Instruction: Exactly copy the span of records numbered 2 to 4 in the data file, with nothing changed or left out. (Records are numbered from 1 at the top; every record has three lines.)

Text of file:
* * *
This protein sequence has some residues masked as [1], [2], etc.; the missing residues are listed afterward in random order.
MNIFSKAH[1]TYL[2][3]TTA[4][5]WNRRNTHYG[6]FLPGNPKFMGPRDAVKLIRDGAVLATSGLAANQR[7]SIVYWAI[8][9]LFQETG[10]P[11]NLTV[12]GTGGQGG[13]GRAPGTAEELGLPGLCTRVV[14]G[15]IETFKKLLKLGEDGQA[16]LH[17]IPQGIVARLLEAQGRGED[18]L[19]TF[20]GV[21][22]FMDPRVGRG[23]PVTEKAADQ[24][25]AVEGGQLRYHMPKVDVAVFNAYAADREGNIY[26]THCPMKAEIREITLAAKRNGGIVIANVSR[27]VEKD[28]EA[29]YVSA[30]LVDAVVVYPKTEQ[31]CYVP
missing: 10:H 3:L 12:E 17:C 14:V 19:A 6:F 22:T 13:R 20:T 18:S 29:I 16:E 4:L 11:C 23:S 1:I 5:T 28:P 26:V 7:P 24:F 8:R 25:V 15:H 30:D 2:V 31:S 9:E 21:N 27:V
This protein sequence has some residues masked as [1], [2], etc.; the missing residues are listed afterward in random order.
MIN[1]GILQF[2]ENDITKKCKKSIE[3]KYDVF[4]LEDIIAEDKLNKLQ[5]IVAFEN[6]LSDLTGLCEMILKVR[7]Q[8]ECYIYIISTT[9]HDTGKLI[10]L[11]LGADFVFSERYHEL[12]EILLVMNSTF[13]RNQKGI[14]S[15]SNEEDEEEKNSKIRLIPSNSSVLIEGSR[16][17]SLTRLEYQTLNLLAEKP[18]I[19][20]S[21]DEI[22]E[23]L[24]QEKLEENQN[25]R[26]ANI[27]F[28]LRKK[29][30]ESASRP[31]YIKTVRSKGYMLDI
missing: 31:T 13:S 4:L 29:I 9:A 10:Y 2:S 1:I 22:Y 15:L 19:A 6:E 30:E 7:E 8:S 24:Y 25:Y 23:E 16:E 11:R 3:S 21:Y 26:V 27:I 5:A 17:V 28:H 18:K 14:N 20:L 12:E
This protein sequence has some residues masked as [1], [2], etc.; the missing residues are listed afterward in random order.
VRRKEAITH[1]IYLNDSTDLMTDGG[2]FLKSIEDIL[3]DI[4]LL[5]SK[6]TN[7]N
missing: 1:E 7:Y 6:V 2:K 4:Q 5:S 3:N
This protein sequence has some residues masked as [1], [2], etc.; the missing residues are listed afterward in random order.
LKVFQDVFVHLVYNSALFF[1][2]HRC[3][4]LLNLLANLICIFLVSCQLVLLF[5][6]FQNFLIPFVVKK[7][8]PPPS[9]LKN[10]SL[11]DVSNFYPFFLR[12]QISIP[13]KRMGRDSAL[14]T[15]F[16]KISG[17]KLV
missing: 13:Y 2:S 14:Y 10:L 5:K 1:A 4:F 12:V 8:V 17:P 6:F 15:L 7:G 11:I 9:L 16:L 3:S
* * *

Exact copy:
This protein sequence has some residues masked as [1], [2], etc.; the missing residues are listed afterward in random order.
MIN[1]GILQF[2]ENDITKKCKKSIE[3]KYDVF[4]LEDIIAEDKLNKLQ[5]IVAFEN[6]LSDLTGLCEMILKVR[7]Q[8]ECYIYIISTT[9]HDTGKLI[10]L[11]LGADFVFSERYHEL[12]EILLVMNSTF[13]RNQKGI[14]S[15]SNEEDEEEKNSKIRLIPSNSSVLIEGSR[16][17]SLTRLEYQTLNLLAEKP[18]I[19][20]S[21]DEI[22]E[23]L[24]QEKLEENQN[25]R[26]ANI[27]F[28]LRKK[29][30]ESASRP[31]YIKTVRSKGYMLDI
missing: 31:T 13:S 4:L 29:I 9:A 10:Y 2:S 1:I 22:Y 15:L 19:A 6:E 30:E 7:E 8:S 24:Y 25:Y 23:E 16:E 11:R 3:S 21:Y 26:V 27:I 5:A 17:V 28:H 18:K 14:N 20:L 12:E
This protein sequence has some residues masked as [1], [2], etc.; the missing residues are listed afterward in random order.
VRRKEAITH[1]IYLNDSTDLMTDGG[2]FLKSIEDIL[3]DI[4]LL[5]SK[6]TN[7]N
missing: 1:E 7:Y 6:V 2:K 4:Q 5:S 3:N
This protein sequence has some residues masked as [1], [2], etc.; the missing residues are listed afterward in random order.
LKVFQDVFVHLVYNSALFF[1][2]HRC[3][4]LLNLLANLICIFLVSCQLVLLF[5][6]FQNFLIPFVVKK[7][8]PPPS[9]LKN[10]SL[11]DVSNFYPFFLR[12]QISIP[13]KRMGRDSAL[14]T[15]F[16]KISG[17]KLV
missing: 13:Y 2:S 14:Y 10:L 5:K 1:A 4:F 12:V 8:V 17:P 6:F 15:L 7:G 11:I 9:L 16:L 3:S